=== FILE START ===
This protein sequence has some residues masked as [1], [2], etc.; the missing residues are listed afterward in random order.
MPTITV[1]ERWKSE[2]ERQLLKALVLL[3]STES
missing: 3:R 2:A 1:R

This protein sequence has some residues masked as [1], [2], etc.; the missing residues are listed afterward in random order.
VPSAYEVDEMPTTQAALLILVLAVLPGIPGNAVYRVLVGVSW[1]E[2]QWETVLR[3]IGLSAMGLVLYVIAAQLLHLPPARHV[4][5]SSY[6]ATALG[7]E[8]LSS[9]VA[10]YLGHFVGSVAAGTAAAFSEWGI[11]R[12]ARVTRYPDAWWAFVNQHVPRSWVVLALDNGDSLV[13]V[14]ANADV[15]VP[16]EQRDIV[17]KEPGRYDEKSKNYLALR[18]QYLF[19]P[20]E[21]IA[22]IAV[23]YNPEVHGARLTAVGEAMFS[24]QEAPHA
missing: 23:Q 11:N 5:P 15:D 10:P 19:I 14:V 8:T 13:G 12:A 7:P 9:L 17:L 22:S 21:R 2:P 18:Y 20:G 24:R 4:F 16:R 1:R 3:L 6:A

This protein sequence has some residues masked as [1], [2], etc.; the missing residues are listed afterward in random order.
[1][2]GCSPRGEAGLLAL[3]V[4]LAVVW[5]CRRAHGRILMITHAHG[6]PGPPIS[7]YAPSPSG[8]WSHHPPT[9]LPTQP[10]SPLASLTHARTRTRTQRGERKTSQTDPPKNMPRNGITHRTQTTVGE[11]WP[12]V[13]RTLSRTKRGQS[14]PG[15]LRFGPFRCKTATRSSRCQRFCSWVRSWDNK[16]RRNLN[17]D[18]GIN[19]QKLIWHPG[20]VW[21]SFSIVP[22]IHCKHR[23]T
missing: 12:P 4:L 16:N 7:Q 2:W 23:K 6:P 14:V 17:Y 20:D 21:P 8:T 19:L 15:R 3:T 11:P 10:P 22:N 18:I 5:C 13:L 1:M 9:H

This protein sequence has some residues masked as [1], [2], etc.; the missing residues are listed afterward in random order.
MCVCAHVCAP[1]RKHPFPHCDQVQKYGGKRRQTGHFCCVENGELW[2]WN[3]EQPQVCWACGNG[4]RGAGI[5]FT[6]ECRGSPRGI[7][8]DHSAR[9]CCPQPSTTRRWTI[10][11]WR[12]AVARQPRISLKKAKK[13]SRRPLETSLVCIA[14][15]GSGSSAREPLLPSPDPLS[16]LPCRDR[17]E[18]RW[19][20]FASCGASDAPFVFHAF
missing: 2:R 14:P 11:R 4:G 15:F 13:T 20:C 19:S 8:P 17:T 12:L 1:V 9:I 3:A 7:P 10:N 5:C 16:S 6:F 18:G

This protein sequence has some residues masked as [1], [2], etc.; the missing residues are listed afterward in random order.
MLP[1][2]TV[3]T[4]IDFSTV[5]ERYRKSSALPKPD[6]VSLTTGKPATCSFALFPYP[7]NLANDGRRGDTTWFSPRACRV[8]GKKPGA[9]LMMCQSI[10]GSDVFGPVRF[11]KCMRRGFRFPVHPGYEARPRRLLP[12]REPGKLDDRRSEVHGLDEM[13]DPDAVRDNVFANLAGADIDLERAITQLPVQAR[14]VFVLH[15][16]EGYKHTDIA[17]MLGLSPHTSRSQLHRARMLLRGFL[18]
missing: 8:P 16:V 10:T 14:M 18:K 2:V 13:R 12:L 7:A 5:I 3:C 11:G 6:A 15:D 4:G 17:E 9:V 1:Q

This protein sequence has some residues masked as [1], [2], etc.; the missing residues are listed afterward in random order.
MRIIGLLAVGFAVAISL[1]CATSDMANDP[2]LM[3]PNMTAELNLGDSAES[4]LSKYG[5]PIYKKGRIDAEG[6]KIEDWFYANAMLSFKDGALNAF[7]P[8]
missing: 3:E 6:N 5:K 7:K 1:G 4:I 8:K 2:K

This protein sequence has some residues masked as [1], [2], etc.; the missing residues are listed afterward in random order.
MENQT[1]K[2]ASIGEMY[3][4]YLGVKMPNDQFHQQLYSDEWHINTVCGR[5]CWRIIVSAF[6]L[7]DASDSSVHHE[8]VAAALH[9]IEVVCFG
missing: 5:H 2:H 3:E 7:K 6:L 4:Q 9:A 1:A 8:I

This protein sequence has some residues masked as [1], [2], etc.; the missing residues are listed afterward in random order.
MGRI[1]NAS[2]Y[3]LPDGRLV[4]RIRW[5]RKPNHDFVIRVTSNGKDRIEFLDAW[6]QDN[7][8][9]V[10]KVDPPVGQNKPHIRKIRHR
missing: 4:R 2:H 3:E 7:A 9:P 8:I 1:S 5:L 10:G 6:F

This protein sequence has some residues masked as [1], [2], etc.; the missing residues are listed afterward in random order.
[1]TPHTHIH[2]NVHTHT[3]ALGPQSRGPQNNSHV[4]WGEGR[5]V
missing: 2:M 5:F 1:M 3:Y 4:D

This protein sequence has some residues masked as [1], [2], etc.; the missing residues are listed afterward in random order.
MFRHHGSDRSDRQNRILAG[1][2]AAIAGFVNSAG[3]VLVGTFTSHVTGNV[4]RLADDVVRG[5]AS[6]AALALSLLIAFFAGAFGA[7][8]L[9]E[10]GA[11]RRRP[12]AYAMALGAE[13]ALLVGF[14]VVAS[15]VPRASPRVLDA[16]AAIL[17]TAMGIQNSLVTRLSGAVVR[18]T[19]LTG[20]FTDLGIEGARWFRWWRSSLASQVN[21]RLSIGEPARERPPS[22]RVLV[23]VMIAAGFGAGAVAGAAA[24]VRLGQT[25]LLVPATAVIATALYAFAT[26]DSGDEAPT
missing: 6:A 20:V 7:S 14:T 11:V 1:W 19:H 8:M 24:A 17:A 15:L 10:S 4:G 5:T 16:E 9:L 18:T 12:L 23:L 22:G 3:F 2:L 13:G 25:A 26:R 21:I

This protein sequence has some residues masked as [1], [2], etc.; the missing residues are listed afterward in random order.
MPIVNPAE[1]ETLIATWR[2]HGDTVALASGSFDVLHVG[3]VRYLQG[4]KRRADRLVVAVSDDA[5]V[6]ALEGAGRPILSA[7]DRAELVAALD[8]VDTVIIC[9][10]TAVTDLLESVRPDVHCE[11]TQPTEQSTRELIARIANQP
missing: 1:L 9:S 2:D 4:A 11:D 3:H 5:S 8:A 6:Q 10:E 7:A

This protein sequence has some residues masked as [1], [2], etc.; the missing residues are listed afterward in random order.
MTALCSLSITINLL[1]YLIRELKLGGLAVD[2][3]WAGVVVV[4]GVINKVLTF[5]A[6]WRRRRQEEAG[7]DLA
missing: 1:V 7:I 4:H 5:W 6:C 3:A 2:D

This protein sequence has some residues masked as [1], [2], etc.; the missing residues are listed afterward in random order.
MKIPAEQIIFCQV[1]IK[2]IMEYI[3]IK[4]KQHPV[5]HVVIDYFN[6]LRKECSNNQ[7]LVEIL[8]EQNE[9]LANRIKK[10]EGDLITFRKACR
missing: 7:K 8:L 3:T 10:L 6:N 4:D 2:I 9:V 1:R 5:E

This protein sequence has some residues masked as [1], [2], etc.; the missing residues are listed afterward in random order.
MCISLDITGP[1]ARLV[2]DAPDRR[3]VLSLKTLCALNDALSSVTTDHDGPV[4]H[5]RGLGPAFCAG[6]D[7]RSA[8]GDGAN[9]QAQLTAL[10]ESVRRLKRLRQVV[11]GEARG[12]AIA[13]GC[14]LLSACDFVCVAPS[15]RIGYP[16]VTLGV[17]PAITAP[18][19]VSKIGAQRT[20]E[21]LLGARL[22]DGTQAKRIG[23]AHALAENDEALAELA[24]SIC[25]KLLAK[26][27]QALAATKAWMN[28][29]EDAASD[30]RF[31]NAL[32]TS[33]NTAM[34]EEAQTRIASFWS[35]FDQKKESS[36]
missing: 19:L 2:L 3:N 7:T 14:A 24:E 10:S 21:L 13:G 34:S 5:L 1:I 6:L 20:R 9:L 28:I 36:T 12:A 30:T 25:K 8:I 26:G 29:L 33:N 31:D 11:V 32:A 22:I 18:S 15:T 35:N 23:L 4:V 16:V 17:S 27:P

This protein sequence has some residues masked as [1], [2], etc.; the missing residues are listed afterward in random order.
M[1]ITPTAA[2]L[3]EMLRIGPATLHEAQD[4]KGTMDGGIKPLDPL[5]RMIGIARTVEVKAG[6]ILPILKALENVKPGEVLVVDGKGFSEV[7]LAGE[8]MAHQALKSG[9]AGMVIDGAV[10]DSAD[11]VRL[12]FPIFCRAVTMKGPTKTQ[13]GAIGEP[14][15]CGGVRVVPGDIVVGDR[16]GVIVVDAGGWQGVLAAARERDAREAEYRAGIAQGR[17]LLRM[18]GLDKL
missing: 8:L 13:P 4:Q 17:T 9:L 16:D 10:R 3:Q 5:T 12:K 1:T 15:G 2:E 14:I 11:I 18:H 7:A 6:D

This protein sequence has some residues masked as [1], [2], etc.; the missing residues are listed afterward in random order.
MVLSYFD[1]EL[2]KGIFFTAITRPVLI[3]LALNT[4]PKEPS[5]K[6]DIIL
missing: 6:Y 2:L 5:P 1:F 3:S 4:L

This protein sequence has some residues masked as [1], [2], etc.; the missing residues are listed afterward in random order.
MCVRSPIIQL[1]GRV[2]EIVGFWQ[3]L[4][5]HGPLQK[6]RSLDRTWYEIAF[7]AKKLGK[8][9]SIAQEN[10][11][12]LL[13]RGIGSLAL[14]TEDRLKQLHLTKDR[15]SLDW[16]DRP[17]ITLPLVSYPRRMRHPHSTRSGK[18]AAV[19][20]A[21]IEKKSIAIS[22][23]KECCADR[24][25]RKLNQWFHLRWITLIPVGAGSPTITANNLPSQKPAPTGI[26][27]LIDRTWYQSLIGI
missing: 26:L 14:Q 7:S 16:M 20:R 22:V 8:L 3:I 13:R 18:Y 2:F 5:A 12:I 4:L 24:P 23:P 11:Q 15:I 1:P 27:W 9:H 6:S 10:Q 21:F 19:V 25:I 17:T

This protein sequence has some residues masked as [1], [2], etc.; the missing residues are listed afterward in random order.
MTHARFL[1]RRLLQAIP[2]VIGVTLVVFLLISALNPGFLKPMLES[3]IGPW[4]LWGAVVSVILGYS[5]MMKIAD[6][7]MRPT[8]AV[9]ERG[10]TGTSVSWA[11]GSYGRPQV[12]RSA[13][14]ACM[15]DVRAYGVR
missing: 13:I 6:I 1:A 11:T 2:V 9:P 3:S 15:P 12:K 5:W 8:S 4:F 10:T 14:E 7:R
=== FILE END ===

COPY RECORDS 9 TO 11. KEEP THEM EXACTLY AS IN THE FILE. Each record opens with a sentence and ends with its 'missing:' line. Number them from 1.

This protein sequence has some residues masked as [1], [2], etc.; the missing residues are listed afterward in random order.
[1]TPHTHIH[2]NVHTHT[3]ALGPQSRGPQNNSHV[4]WGEGR[5]V
missing: 2:M 5:F 1:M 3:Y 4:D

This protein sequence has some residues masked as [1], [2], etc.; the missing residues are listed afterward in random order.
MFRHHGSDRSDRQNRILAG[1][2]AAIAGFVNSAG[3]VLVGTFTSHVTGNV[4]RLADDVVRG[5]AS[6]AALALSLLIAFFAGAFGA[7][8]L[9]E[10]GA[11]RRRP[12]AYAMALGAE[13]ALLVGF[14]VVAS[15]VPRASPRVLDA[16]AAIL[17]TAMGIQNSLVTRLSGAVVR[18]T[19]LTG[20]FTDLGIEGARWFRWWRSSLASQVN[21]RLSIGEPARERPPS[22]RVLV[23]VMIAAGFGAGAVAGAAA[24]VRLGQT[25]LLVPATAVIATALYAFAT[26]DSGDEAPT
missing: 6:A 20:V 7:S 14:T 11:V 1:W 19:H 8:M 24:A 17:A 15:L 10:S 4:G 5:T 16:E 9:L 18:T 12:L 23:L 22:G 3:F 2:L 13:G 25:A 26:R 21:I

This protein sequence has some residues masked as [1], [2], etc.; the missing residues are listed afterward in random order.
MPIVNPAE[1]ETLIATWR[2]HGDTVALASGSFDVLHVG[3]VRYLQG[4]KRRADRLVVAVSDDA[5]V[6]ALEGAGRPILSA[7]DRAELVAALD[8]VDTVIIC[9][10]TAVTDLLESVRPDVHCE[11]TQPTEQSTRELIARIANQP
missing: 1:L 9:S 2:D 4:A 11:D 3:H 5:S 8:A 6:Q 10:E 7:A